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By Jason Ambrus
As a service to the young filmmakers who submit films to the YoungCuts Film Festival, we will be featuring weekly filmmaking tips from YoungCuts Alumni, Partners and Friends.
While storytellers have a multitude of different ways of developing their ideas, many have claimed to get their best ideas at random moments in life; something someone said, a great view, an article in a magazine, an anecdote from a family member, a song, a dream, etc...
The Ancient Greeks talked about muses - a kind of external energy that sought out vessels (artists) and infused them with artistic genius for a time. Many filmmakers are visual types and as such will generally form their ideas by envisioning a great scene, a great exchange between actors, or a compelling sequence of actions and events.
No matter what piece of the story you come up with first, answering a couple of basic questions will immediately give you a better sense of whether you have something worthwhile, or if it needs revision (or termination in some cases). Here are some more complex questions that can help you flesh out your story seeds...
1. Are the characters alive on the page?
Do they read like linear video game characters or do they sound like people you might be acquainted with in real life, people with contradictions, faults, insecurities?
Lack of Arc Means Lack of Movement
2. Does the story challenge these characters or demand them to change in any way, or does it simply serve to showcase their cool-factor or deliver some kind of bait-and-switch on the audience?
There has been much ink spilled over the crucial nature of character and story arcs, and there is good cause for this; A lack of arc means a lack of movement, and therefore, a story that is stagnant, inert, boring.
3. Who is at the wheel of the story, the characters or the plot?
Organize your story like you organize your film set; designate a director or directors, and build the story around this leading element. Make every component of your story serve the ultimate goal of the project, and that goal is for the material to elicit emotional/intellectual responses.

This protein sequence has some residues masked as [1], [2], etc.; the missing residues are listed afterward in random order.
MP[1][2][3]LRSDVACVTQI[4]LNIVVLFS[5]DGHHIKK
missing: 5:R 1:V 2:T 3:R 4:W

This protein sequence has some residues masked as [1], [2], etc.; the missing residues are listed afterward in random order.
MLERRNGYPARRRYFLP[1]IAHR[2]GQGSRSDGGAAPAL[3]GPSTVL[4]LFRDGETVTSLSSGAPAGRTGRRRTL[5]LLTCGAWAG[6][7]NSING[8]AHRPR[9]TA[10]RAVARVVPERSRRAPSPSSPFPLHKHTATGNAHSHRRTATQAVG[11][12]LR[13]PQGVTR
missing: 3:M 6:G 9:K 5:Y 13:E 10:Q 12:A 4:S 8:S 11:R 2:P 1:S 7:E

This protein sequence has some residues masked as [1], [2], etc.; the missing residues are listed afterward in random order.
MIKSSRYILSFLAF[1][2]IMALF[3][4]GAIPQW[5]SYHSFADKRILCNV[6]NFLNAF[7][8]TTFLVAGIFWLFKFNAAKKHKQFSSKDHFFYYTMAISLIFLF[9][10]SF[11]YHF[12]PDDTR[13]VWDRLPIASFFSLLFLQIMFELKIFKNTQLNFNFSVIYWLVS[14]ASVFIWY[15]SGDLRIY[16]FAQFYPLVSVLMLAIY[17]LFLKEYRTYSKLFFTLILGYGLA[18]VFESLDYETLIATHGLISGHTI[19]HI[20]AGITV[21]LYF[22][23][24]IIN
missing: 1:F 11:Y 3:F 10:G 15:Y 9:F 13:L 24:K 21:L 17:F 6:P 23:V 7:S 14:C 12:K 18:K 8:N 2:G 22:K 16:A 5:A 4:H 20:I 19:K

It Is Not Enough For You & Your Conspirators to Love an Idea
4. Did you make this for yourself or for an audience?
This does not mean to pander or to play it on the safe side, but to remember that as much as you have to tell your story, filmmaking is a lot of effort and organization if your only goal is to produce a disguised slice of self-gratification. Remember that it is not enough for you and your conspirators to love the idea; this is for the people who will give you their precious time and engage with your film when all is said and done.
5. Is it true to your vision or does it simply fit conventions that will be easily recognized?
It is highly unlikely that you have conceived of a story that no one else has ever thought of (in one way or another), but being completely original with material is a bit of a futile goal.
Being Honest With Yourself is Paramount
Try instead to accept that the only unique thing about your story is the way that you tell it. That is the original element you must build and strengthen, that is what people haven’t necessarily seen before. This is why being honest with yourself as a creator is paramount.
This post is based on one originally presented on Jason's blog The Reverse Angle.
Agree with Jason? Disagree? Have your own filmmaker tips, best practices or mistakes to avoid that you would like to share? Get in touch! E-Mail the YoungCuts Film Festival Director: festivaldirector@YoungCuts.com